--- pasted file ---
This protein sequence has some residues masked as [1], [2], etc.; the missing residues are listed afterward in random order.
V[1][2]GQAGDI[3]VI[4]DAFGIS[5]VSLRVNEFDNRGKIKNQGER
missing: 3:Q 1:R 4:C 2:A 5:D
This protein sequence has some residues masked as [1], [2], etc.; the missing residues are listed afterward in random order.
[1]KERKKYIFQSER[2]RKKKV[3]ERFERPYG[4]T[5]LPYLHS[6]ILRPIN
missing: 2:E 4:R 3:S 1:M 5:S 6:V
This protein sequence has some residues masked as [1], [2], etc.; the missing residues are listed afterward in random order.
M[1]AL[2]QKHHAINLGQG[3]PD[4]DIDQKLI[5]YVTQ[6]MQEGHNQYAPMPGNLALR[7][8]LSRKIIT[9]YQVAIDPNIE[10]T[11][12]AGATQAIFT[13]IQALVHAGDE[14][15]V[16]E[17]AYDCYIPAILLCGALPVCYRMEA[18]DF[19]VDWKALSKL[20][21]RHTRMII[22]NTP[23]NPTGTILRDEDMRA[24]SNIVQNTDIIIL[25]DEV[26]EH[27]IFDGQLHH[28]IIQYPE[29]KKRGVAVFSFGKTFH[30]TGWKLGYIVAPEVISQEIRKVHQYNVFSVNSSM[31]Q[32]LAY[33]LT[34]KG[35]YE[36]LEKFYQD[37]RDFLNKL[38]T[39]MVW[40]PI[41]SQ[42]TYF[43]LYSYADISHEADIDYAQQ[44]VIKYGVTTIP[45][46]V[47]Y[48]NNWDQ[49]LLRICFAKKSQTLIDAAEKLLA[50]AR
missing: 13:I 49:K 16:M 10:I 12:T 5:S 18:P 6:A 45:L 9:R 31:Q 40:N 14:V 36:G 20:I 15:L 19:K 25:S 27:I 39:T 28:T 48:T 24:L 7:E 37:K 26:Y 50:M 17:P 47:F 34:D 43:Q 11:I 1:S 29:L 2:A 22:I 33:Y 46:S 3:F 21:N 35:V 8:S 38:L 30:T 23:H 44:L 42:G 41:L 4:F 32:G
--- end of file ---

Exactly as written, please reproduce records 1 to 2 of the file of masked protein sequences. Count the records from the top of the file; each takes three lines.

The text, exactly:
This protein sequence has some residues masked as [1], [2], etc.; the missing residues are listed afterward in random order.
V[1][2]GQAGDI[3]VI[4]DAFGIS[5]VSLRVNEFDNRGKIKNQGER
missing: 3:Q 1:R 4:C 2:A 5:D
This protein sequence has some residues masked as [1], [2], etc.; the missing residues are listed afterward in random order.
[1]KERKKYIFQSER[2]RKKKV[3]ERFERPYG[4]T[5]LPYLHS[6]ILRPIN
missing: 2:E 4:R 3:S 1:M 5:S 6:V